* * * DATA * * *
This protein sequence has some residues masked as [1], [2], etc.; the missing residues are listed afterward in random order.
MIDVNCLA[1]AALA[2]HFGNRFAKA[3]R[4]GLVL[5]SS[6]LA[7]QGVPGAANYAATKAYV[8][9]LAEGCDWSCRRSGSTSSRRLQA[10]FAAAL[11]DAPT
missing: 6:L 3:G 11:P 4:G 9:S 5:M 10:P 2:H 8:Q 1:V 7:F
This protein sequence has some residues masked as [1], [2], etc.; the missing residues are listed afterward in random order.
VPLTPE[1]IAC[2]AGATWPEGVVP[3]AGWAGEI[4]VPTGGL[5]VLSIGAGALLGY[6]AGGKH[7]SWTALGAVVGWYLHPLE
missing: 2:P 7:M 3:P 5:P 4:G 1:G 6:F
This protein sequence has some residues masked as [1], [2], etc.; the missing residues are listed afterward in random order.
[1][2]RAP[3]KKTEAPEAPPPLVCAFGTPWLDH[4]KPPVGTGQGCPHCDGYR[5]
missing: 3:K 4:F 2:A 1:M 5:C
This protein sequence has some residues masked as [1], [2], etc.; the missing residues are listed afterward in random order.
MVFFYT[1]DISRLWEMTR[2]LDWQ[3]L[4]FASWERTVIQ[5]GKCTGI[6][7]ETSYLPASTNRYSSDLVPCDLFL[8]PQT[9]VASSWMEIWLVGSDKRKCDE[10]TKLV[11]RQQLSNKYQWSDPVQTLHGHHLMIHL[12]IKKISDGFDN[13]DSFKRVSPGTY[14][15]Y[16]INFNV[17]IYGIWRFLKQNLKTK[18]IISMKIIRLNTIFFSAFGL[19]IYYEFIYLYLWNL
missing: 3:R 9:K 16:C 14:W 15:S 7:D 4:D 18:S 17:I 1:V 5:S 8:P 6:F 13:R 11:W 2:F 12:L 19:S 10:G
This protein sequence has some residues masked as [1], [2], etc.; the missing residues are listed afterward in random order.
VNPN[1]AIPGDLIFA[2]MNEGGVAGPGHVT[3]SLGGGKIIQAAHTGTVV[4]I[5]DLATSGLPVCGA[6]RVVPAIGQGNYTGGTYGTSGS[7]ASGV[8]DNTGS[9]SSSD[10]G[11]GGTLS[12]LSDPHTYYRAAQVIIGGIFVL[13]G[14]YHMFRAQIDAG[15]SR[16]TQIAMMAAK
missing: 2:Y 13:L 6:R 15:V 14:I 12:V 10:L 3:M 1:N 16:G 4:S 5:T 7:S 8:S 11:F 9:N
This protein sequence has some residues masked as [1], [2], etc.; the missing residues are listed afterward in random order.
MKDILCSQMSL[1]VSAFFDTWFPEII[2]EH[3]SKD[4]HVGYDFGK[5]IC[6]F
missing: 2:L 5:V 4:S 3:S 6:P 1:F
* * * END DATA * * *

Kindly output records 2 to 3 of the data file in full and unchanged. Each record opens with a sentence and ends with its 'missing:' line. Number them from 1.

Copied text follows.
This protein sequence has some residues masked as [1], [2], etc.; the missing residues are listed afterward in random order.
VPLTPE[1]IAC[2]AGATWPEGVVP[3]AGWAGEI[4]VPTGGL[5]VLSIGAGALLGY[6]AGGKH[7]SWTALGAVVGWYLHPLE
missing: 2:P 7:M 3:P 5:P 4:G 1:G 6:F
This protein sequence has some residues masked as [1], [2], etc.; the missing residues are listed afterward in random order.
[1][2]RAP[3]KKTEAPEAPPPLVCAFGTPWLDH[4]KPPVGTGQGCPHCDGYR[5]
missing: 3:K 4:F 2:A 1:M 5:C